January 4, 2010
Last night was a mega-challenge for my new diet adventure, and a perfect test for my theory. Jill, my wife invited about 20 of my friends over to celebrate my 50th birthday. By January 2nd everyone is usually partied out and ready to move on with normal life – including the diets we’ve sworn to begin with the New Year – but last night blew all those intentions to kingdom come!
The challenge: I was encircled by a epic feast lovingly prepared by my incredibly gracious and talented wife. Four different cakes – one made by my friend Miles was a chocolate dandy doused in caramel and brandy and trough of whipped cream – a blazing broiled brie cheese, wonderful toasted breads, fruit, an avocado dip with fruit salsa, and pot of meatballs descended from the heavens… and far more! Self control got booted out the back door into Minnesota’s bitter -20 degree temperatures. As Jesus put it, “The spirit is willing, but the flesh is weak.” Indeed.
Some recent research explains why we often fail to stick with our diets in the presence of temptation. Will power, it turns out is biologically, un-unnervingly anemic. In one study, hungry people were put in a room with a plate of chocolate chip cookies and a plate of radishes. Half were told to eat only radishes. The others were allowed to eat either. Then all were given a series of problem solving responsibilities that required significant concentration. Those who could eat only radishes were significantly less effective on this test. Translation: the energy the disciplined group expended resisting exhausted them mentally and emotionally. Saying “no” is taxing. Several other studies have demonstrated the same phenomena. Will power requires a lot of energy and in the end there is always one more temptation than there is strength to resist it. When the cake is there in front of me, it’s next to impossible to say, “no” over the long haul.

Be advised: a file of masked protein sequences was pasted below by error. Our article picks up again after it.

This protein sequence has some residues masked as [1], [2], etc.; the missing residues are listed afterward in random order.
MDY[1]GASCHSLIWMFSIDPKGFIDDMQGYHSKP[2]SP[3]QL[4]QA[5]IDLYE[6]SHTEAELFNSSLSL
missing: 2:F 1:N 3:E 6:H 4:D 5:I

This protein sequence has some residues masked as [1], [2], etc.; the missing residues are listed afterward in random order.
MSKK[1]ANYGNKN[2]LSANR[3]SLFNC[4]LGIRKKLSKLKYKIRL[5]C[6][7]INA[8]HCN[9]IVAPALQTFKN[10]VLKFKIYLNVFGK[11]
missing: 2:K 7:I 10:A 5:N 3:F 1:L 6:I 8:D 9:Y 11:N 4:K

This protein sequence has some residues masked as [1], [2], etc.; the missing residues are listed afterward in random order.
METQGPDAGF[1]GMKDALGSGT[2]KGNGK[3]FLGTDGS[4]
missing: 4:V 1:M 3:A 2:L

So… What to do with the leftovers from last night? My “Eucharist Diet” strategy has to take this reality into account. According to the research, I need to either remove myself from the temptation and head to my office, or remove the temptations from me and dump the rest of Mile’s cake in the trash. The latter won’t happen: We don’t waste food around here. Perhaps I’ll just have to get out of the house a bit more this week.
But I can also do more than just say “no!” God knows I didn’t say much of that last night! Instead, I can say “yes” to another kind of food. I can “nibble” on the truths of God and tangibly focus on Jesus’ presence, on “eating” his life and letting him do the work I can’t. In the end really have no willpower aside from the “self control” God through his Spirit gives me, so any other diet device is bound to fail.
Thus, the premise of this diet adventure: I did not (last night) and will not (from here forward) worry so much about saying “no” to food. Instead I’m going to include Jesus in my meals, asking for his blessing, asking him to “fill me up” with his own goodness and I’ll do this by taking communion every day. I’m banking that if I eat the body and blood of Christ, HE will be enough for me.
That’s the theory at least… Tomorrow I’ll tell you how today fares… Right now, it’s time for breakfast… Oatmeal…